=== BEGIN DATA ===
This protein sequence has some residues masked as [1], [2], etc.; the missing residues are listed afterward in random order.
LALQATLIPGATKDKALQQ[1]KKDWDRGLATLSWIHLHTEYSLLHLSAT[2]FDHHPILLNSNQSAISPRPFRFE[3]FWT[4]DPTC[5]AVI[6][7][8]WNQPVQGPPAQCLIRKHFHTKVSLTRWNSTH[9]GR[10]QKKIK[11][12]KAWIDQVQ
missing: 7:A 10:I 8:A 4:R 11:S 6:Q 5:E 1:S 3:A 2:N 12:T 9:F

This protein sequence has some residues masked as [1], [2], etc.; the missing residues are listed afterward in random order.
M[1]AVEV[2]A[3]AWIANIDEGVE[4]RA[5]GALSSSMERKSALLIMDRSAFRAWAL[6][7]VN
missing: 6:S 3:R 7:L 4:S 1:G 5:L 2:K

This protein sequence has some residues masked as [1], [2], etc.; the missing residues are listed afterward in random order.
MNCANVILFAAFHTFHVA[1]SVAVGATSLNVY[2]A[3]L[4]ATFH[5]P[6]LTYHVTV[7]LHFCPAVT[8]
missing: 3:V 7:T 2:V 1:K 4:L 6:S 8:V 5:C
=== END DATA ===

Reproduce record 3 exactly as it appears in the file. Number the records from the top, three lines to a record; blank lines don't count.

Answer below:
This protein sequence has some residues masked as [1], [2], etc.; the missing residues are listed afterward in random order.
MNCANVILFAAFHTFHVA[1]SVAVGATSLNVY[2]A[3]L[4]ATFH[5]P[6]LTYHVTV[7]LHFCPAVT[8]
missing: 3:V 7:T 2:V 1:K 4:L 6:S 8:V 5:C